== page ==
Traditionally, the primary reason employers offer employee benefits has been to attract and retain talent. Therefore, the decision to offer benefits-and to subsidize them-is, at least in part, a business decision. But employers also offer benefits because they think it is the right thing to do for their employees.
Nearly 75% of employers surveyed by LIMRA believe that employers should provide employees with a comprehensive benefits package for which the employer pays some, or all, of the premium. Just one quarter think all benefits should be selected and paid for by the employee, based on individual needs.
But what happens when employers' philosophical beliefs run into some practical financial roadblocks?
Research, buttressed by rising benefits costs, suggests employers understand they will have to shift more of the responsibility to employees. In fact, 60% of the surveyed employers agree with the idea that "employees need to take more responsibility when it comes to employee benefits."
Employers have already shifted much of the responsibility for benefits to employees in the form of costs. The majority of employers surveyed say the bulk of benefits are "contributory" or partially employer paid, with employees responsible for paying part of the cost. Depending on the benefit, only 20% to 45% of employers indicate they pay full freight for many of the traditional, "core" benefits. Just a fraction say they are not contributing a penny to the annual premium of any offered benefits.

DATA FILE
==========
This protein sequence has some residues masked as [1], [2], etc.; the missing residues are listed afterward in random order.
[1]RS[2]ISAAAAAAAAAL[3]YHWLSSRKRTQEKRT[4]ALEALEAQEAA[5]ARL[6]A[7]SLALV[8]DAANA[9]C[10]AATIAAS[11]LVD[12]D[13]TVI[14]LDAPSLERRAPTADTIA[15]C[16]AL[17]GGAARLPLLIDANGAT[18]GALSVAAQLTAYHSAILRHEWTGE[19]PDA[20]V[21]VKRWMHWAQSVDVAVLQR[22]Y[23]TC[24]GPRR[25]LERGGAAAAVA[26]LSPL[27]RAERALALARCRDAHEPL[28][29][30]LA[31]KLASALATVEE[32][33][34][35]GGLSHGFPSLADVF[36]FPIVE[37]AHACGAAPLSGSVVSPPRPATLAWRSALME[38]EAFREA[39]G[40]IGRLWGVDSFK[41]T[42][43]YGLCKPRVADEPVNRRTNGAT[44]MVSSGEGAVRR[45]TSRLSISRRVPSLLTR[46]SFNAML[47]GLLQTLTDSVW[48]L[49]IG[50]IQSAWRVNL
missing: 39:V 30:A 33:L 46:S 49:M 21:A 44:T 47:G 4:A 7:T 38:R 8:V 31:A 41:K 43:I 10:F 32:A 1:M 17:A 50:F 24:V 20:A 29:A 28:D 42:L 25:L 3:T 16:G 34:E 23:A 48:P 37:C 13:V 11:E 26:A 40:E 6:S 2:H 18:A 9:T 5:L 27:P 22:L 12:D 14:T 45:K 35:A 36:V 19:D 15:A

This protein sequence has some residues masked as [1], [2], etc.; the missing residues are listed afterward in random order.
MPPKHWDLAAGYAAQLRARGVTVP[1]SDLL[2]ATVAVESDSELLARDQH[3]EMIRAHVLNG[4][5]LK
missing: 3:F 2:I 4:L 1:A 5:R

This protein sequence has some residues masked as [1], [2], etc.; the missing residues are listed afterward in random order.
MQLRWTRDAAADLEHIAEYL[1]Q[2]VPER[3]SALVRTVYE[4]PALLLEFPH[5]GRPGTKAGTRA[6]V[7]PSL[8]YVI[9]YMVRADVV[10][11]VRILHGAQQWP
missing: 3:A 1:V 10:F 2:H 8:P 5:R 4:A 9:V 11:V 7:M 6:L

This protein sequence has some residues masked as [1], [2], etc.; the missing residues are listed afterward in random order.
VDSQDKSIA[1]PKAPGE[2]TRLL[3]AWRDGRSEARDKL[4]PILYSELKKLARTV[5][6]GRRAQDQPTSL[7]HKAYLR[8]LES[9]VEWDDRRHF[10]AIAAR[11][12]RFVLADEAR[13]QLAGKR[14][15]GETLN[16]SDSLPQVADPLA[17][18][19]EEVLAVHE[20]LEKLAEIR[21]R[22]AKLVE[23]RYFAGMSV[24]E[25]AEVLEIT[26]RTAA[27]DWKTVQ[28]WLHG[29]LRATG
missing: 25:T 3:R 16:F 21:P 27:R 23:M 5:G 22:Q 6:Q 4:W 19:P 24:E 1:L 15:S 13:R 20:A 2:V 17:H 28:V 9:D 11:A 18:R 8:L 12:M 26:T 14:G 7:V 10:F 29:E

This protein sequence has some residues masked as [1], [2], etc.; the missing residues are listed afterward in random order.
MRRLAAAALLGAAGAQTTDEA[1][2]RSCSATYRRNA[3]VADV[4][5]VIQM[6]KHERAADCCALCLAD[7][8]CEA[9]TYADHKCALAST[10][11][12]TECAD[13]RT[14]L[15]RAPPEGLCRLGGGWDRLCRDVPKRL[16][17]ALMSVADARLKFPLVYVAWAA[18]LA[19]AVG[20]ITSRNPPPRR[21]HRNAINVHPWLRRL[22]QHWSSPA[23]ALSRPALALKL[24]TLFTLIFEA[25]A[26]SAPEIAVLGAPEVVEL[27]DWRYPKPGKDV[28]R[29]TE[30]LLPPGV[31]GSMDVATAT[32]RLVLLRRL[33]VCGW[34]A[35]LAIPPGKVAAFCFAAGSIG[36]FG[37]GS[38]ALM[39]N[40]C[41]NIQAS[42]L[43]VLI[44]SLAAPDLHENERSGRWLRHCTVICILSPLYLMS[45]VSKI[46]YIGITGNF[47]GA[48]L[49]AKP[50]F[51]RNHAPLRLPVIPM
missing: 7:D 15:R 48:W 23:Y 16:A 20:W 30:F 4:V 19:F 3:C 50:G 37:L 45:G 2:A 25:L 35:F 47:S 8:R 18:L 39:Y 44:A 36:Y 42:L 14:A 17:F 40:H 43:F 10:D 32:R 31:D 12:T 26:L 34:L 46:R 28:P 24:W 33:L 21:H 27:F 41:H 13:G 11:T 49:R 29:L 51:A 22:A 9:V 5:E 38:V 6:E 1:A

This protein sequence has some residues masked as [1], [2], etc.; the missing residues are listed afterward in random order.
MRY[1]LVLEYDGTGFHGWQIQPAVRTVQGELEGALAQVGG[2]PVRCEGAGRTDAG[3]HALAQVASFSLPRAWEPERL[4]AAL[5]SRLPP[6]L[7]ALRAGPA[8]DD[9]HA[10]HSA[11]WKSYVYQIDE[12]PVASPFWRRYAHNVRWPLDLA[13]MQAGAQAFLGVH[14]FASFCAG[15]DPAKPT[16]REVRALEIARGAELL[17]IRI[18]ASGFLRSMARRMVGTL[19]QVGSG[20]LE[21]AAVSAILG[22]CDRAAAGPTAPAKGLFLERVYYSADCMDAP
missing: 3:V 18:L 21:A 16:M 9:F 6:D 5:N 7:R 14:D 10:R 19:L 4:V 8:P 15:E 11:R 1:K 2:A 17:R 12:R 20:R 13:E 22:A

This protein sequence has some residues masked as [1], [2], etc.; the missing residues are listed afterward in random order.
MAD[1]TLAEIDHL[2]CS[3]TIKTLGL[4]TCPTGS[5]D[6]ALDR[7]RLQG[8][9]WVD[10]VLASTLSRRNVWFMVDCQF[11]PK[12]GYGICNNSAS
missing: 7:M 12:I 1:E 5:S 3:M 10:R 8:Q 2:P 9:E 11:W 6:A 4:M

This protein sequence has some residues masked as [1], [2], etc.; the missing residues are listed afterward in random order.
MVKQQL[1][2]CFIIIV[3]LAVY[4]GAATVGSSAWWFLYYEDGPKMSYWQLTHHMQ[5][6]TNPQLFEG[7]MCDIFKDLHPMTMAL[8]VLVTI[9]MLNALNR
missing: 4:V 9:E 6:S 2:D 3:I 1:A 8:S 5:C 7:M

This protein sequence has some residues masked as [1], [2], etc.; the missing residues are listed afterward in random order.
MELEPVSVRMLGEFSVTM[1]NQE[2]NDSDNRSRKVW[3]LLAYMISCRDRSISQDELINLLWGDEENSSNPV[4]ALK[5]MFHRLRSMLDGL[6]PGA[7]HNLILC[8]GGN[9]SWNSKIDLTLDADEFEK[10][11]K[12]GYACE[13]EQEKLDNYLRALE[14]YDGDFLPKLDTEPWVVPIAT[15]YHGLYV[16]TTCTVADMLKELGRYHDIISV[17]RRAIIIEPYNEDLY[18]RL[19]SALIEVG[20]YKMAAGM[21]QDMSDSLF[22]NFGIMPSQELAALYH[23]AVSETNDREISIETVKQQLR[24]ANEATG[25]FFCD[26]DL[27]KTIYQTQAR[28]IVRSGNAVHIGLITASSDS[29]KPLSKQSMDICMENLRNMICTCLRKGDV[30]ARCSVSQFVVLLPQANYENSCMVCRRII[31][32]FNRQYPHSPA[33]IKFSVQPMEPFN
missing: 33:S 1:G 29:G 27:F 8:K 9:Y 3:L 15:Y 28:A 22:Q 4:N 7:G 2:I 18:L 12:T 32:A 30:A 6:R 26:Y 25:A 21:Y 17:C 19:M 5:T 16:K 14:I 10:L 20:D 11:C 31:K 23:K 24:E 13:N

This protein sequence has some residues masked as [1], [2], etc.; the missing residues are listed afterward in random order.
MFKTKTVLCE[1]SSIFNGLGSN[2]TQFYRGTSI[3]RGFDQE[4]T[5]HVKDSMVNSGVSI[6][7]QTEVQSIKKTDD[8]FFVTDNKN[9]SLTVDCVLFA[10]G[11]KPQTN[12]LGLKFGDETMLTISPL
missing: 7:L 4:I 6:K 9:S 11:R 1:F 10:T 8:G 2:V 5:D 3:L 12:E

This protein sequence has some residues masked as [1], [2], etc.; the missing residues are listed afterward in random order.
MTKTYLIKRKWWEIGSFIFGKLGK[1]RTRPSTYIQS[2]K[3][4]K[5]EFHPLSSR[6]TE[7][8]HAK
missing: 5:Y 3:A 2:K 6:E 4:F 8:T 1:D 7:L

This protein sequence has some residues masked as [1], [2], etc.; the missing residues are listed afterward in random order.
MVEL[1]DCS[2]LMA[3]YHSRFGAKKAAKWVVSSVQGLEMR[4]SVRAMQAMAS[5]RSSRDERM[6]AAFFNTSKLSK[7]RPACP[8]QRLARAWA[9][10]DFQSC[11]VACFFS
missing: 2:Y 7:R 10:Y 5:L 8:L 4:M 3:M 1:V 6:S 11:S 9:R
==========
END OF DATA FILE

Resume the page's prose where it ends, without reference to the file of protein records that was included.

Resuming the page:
Most cost-shifting is occurring between contributory and voluntary benefits, according to research LIMRA published last year. By comparison, in years past, most cost-shifting was between non-contributory (100% employer-paid) and contributory benefits.
Thus, in practice, employers are moving more benefits towards voluntary, employee-pay-all benefits.
However, many employers do not necessarily recognize that shift--yet.
Differing definitions may impact this. For instance, at LIMRA, a "voluntary" benefit means a benefit that is 100% employee-paid. But at what point do employers consider a benefit to be voluntary?
Semantics aside, offering voluntary benefits does not seem to be a strategic priority for employers right now. When asked which benefits were essential for recruiting or retaining talent, only 10% of employers select employee-pay-all benefits. Additionally, when asked about critical challenges they are facing, offering employees voluntary and supplemental benefits is at the bottom of the list.
In tough economic times, employers cannot afford to spend resources on programs that are not perceived as effective.
Two in five employers aren't sure whether their existing benefits program is meeting the needs of both their employees and their organization. This uncertainty is not surprising given the increased cost of offering benefits and the increased diversity of employee populations.
At the same time, 62% recognize that their employees place a greater emphasis on insurance benefits today than they did three years ago. Employees feel less financially secure in the wake of the recession and after decades of wage stagnation; employees increasingly depend on the insurance products employers offer.
Benefit costs will ultimately push employers to adopt voluntary benefits intentionally. Four in five employers identify benefit costs as the most important issue they are currently facing, and 75% agree that benefit costs are more of a concern to their company today than three years ago.
Looking to the future, one-third expects that controlling health insurance costs will be the greatest issue they face in the next three to five years. In the face of unrelenting increases, one action the employers are prepared to take is to switch one or more benefits to a voluntary benefit.
At that point, what has so far been adoption of voluntary benefits almost by default will become strategy by deliberate design.
-National Underwriter Company